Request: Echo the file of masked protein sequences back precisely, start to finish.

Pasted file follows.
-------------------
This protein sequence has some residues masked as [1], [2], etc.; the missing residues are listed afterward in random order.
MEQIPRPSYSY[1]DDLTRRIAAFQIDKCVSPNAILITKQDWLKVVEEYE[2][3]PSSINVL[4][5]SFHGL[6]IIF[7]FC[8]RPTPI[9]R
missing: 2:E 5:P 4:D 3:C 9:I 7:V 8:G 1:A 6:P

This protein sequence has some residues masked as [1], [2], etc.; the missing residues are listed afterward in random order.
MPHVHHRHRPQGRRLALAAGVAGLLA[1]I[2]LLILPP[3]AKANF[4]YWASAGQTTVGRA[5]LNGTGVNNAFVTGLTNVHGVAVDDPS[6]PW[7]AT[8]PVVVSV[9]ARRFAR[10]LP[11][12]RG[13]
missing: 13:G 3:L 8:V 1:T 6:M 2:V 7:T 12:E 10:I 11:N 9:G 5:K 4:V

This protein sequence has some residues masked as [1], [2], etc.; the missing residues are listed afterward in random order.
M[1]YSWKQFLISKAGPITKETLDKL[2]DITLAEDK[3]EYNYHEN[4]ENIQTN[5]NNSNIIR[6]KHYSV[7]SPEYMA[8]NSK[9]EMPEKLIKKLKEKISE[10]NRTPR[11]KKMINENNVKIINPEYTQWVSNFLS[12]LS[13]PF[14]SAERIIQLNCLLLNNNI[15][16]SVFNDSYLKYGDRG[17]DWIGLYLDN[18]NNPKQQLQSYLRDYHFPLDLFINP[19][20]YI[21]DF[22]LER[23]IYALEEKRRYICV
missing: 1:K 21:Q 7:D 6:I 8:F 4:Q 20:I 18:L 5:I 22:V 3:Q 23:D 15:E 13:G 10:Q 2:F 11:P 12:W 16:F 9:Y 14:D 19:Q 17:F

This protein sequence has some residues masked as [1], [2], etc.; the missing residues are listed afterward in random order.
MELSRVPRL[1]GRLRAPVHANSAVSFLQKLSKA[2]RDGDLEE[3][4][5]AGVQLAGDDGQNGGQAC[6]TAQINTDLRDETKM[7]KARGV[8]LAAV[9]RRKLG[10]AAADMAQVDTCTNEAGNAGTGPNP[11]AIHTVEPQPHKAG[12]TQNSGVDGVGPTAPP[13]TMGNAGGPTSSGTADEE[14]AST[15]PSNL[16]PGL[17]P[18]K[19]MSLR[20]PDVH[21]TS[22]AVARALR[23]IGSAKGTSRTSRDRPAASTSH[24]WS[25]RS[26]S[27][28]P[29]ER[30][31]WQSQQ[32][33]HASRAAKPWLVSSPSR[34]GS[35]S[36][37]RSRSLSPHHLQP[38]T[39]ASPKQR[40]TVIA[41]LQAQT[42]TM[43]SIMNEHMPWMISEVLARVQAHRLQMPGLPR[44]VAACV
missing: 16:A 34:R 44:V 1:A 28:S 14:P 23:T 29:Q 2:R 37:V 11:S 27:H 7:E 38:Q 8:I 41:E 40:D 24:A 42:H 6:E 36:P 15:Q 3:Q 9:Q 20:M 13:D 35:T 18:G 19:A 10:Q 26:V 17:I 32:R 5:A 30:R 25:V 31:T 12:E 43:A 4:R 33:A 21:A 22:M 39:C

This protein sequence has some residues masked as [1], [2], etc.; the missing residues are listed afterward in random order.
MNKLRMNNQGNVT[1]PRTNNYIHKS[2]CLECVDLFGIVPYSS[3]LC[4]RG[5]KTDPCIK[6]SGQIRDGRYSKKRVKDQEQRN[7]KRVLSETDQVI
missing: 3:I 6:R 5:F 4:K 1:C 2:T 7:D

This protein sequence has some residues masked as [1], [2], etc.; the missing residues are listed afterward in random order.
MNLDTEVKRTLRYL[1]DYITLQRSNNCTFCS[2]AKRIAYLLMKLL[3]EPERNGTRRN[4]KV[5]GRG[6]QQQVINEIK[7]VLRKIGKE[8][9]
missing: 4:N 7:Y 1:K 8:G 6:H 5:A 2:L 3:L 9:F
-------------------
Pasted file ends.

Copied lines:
This protein sequence has some residues masked as [1], [2], etc.; the missing residues are listed afterward in random order.
MEQIPRPSYSY[1]DDLTRRIAAFQIDKCVSPNAILITKQDWLKVVEEYE[2][3]PSSINVL[4][5]SFHGL[6]IIF[7]FC[8]RPTPI[9]R
missing: 2:E 5:P 4:D 3:C 9:I 7:V 8:G 1:A 6:P

This protein sequence has some residues masked as [1], [2], etc.; the missing residues are listed afterward in random order.
MPHVHHRHRPQGRRLALAAGVAGLLA[1]I[2]LLILPP[3]AKANF[4]YWASAGQTTVGRA[5]LNGTGVNNAFVTGLTNVHGVAVDDPS[6]PW[7]AT[8]PVVVSV[9]ARRFAR[10]LP[11][12]RG[13]
missing: 13:G 3:L 8:V 1:T 6:M 2:V 7:T 12:E 10:I 11:N 9:G 5:K 4:V

This protein sequence has some residues masked as [1], [2], etc.; the missing residues are listed afterward in random order.
M[1]YSWKQFLISKAGPITKETLDKL[2]DITLAEDK[3]EYNYHEN[4]ENIQTN[5]NNSNIIR[6]KHYSV[7]SPEYMA[8]NSK[9]EMPEKLIKKLKEKISE[10]NRTPR[11]KKMINENNVKIINPEYTQWVSNFLS[12]LS[13]PF[14]SAERIIQLNCLLLNNNI[15][16]SVFNDSYLKYGDRG[17]DWIGLYLDN[18]NNPKQQLQSYLRDYHFPLDLFINP[19][20]YI[21]DF[22]LER[23]IYALEEKRRYICV
missing: 1:K 21:Q 7:D 6:I 8:F 4:Q 20:I 18:L 5:I 22:V 3:Q 23:D 15:E 13:G 10:Q 2:F 11:P 12:W 16:F 9:Y 14:D 19:Q 17:F

This protein sequence has some residues masked as [1], [2], etc.; the missing residues are listed afterward in random order.
MELSRVPRL[1]GRLRAPVHANSAVSFLQKLSKA[2]RDGDLEE[3][4][5]AGVQLAGDDGQNGGQAC[6]TAQINTDLRDETKM[7]KARGV[8]LAAV[9]RRKLG[10]AAADMAQVDTCTNEAGNAGTGPNP[11]AIHTVEPQPHKAG[12]TQNSGVDGVGPTAPP[13]TMGNAGGPTSSGTADEE[14]AST[15]PSNL[16]PGL[17]P[18]K[19]MSLR[20]PDVH[21]TS[22]AVARALR[23]IGSAKGTSRTSRDRPAASTSH[24]WS[25]RS[26]S[27][28]P[29]ER[30][31]WQSQQ[32][33]HASRAAKPWLVSSPSR[34]GS[35]S[36][37]RSRSLSPHHLQP[38]T[39]ASPKQR[40]TVIA[41]LQAQT[42]TM[43]SIMNEHMPWMISEVLARVQAHRLQMPGLPR[44]VAACV
missing: 16:A 34:R 44:V 1:A 28:S 14:P 23:T 29:Q 2:R 37:V 11:S 27:H 7:E 38:Q 8:I 41:E 40:D 24:A 42:H 6:E 36:P 15:Q 3:Q 9:Q 20:M 13:D 35:T 18:G 19:A 10:Q 26:V 17:I 32:R 5:A 30:R 25:V 31:T 12:E 43:A 4:R 33:A 21:A 22:M 39:C

This protein sequence has some residues masked as [1], [2], etc.; the missing residues are listed afterward in random order.
MNKLRMNNQGNVT[1]PRTNNYIHKS[2]CLECVDLFGIVPYSS[3]LC[4]RG[5]KTDPCIK[6]SGQIRDGRYSKKRVKDQEQRN[7]KRVLSETDQVI
missing: 3:I 6:R 5:F 4:K 1:C 2:T 7:D

This protein sequence has some residues masked as [1], [2], etc.; the missing residues are listed afterward in random order.
MNLDTEVKRTLRYL[1]DYITLQRSNNCTFCS[2]AKRIAYLLMKLL[3]EPERNGTRRN[4]KV[5]GRG[6]QQQVINEIK[7]VLRKIGKE[8][9]
missing: 4:N 7:Y 1:K 8:G 6:H 5:A 2:L 3:L 9:F